A recent Heartland Monitor poll commissioned by the National Journal has gotten a lot of attention. Ezra Klein (in a take seconded by Ed Kilgore), calls it the “poll result that explains the election.” More important, though he for some reason doesn’t note the fact, Ezra’s reading would require upending one of the most important and respected laws of social science, namely Sabl’s Law: “No argument can succeed in American politics if it contains a subjunctive.” Needless to say, Ezra is wrong and the law is still infallible.
As Ezra has it,
Washington has been a bit perplexed by President Obama’s small but persistent lead in the polls. His administration would seem to fail the “Are you better off than you were four years ago” text. And presidents who fail that test lose, right?
But perhaps that’s the wrong question. We focus on the question “Are you better off than you were four years ago” because we assume voters aren’t sophisticated enough to vote based on the right question, which is “are you better off than you would have been if the other party’s candidate had won the presidency four years ago?”
The conventional wisdom: Voters don’t do counterfactuals. “It could have been worse” is a losing message. That’s been the Romney campaign’s theory of the case, certainly, and many in the media have bought it. But perhaps we’re not giving voters enough credit.
The new Allstate/National Journal/Heartland Monitor poll tested this directly. First, they asked the standard “are you better off now than you were four years ago?” A plurality said they were not. Then they asked, “are you better off because Obama won in 2008″? A plurality said they were.
I’ll leave it for philosophers of language to decide whether “are you better off because Obama won in 2008” is truly equivalent to a counterfactual, and if so, to which counterfactual (better off than if McCain had won? Than if George W. Bush had been eligible for a third term and won one? Than if they’d called off the election?). In any case, it’s not literally a subjunctive, so Sabl’s law hasn’t been falsified. Assuming for argument that people are implicitly filling in something like “better off than if McCain had won and continued Republican policies,” there are still two problems.
First off: Ezra’s summary, and the graph that follows it, leave out the undecideds. Of those surveyed, 34 percent of those surveyed think they’re worse off than four years ago—but 31 percent think they’re better off. An identical 34 percent, a tie for the plurality, think their economic condition is “about the same.” A straight pocketbook vote would hardly be a landslide. And as the original National Journal article notes, it’s those who think they themselves are doing about the same as four years ago who give Obama disproportionate credit for leaving the country better off than an alternative.
Second, and more crucially: while the National Journal article doesn’t cite the exact poll question (I’ll link to the whole poll if it’s posted), it seems clear that it asked something like “is the country [or “the nation”] better off” because Obama won in 2008. Unless Ezra has access to information the rest of us lack, he simply misquotes the second question when he has it as asking “are you better off.”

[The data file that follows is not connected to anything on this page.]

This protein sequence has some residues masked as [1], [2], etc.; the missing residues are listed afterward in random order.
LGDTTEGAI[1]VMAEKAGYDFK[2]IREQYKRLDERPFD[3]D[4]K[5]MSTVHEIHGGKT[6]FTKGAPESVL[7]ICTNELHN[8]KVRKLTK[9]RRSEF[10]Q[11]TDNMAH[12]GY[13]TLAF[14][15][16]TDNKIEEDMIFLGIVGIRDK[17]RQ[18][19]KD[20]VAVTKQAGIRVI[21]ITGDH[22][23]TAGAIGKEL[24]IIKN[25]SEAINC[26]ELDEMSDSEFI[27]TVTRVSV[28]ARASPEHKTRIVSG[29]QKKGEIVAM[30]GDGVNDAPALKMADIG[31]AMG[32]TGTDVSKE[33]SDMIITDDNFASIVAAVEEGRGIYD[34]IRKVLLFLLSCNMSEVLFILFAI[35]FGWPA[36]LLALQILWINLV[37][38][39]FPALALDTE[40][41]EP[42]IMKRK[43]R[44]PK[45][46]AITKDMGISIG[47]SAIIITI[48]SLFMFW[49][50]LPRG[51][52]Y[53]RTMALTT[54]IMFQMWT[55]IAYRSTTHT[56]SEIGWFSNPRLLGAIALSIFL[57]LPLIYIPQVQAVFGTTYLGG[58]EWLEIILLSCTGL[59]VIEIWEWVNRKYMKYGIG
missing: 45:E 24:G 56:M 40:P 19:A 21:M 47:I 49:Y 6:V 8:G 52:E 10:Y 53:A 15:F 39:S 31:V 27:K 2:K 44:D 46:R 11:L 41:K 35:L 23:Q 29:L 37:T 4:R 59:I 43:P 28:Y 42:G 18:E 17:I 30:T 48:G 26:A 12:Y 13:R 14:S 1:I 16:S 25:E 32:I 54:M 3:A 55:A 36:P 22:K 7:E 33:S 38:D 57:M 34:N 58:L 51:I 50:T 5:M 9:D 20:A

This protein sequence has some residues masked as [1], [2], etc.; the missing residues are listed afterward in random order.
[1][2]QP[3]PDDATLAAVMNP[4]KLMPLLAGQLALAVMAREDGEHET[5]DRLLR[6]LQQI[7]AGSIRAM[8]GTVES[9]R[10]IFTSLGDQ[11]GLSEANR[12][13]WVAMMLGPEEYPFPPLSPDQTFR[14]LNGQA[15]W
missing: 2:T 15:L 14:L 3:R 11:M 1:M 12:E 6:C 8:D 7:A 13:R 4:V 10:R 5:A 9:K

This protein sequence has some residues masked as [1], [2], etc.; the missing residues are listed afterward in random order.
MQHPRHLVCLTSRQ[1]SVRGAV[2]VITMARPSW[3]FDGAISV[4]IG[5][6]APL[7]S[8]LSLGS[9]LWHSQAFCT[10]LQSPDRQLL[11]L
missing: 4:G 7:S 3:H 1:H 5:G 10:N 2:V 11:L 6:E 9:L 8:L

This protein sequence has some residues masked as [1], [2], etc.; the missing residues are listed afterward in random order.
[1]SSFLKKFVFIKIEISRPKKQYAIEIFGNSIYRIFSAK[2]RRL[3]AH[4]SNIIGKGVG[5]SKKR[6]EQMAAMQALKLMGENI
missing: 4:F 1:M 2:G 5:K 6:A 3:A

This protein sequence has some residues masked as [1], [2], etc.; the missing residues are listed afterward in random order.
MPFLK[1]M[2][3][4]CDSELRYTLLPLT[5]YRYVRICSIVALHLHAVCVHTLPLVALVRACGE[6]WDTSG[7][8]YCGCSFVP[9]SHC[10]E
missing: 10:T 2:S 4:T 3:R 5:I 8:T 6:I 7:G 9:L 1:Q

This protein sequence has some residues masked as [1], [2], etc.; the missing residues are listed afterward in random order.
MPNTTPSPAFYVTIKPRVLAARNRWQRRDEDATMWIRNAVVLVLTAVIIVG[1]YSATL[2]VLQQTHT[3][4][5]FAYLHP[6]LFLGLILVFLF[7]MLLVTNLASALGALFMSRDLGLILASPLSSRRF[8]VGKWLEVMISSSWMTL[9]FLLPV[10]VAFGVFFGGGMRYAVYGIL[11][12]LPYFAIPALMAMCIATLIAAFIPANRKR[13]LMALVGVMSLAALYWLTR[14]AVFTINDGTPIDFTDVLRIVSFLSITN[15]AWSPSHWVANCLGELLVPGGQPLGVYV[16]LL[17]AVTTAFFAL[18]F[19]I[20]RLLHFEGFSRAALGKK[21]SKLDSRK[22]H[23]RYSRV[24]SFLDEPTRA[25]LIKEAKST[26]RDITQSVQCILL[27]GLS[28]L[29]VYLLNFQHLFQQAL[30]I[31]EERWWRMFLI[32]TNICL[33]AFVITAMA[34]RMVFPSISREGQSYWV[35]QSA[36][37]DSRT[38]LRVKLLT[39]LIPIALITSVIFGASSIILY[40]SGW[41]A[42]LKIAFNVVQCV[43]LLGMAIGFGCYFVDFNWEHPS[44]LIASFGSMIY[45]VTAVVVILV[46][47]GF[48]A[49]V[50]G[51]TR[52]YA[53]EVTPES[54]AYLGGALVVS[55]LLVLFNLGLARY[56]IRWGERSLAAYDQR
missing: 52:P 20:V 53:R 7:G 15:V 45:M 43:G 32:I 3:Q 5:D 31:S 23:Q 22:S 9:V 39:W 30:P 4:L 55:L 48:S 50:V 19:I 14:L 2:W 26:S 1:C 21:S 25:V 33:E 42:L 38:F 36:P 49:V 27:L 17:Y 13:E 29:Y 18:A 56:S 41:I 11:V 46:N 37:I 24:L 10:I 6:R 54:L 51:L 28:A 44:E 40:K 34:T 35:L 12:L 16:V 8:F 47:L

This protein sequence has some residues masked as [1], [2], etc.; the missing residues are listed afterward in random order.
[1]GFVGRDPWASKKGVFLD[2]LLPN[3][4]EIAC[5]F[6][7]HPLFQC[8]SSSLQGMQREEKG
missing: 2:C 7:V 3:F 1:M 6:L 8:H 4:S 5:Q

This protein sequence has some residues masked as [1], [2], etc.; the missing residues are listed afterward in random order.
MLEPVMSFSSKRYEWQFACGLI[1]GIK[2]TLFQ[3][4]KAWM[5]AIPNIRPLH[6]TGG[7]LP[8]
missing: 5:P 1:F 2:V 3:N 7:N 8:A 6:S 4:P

In other words, the two poll questions aren’t capturing the difference between how people evaluate how they’re doing and how they evaluate how they could be doing. It’s capturing the difference between how people evaluate their own circumstances and how they evaluate the condition of the country as a whole. The poll finding is completely consistent with a longstanding and strong, though complicated and contested, political science finding, namely that people’s vote is more often “sociotropic,” based on how they think the economy as a whole is doing, than “pocketbook,” based just on how they see themselves as doing. (The complexity arises from how they decide how the economy’s doing: it depends on which indicators affect the sector they’re in, and they may also compare their own situation to what they rightly or wrongly perceive to be others’. For the Monkey Cage’s excellent rundowns of this debate see these by Joshua Tucker, Andrew Rudalevige, Andrew Gelman [citing Ansolabehere et al.] and Lee Sigelman [citing Killian et al.].)
At the Democratic Convention, I didn’t see a lot of speakers saying “the economy is lousy but would have been even worse under McCain.” (Republicans kept saying that the Democrats were blaming the lousy economy on others, but that’s a Republican talking point that begs the question: Republicans are much more likely than Democrats or Independents to think that the economy is in fact lousy.) That statement, flouting Sabl’s Law, wouldn’t have been effective. Instead, the Democratic argument is, and always has been, that the economy as a whole is doing better than Republicans realize, that in particular it’s better than it was four years ago, at the height of the Great Recession; and that Republican policies would make things worse than they are now. That’s the argument our side has to win. The subjunctive is, as it always has been, a loser. And the Obama campaign knows it.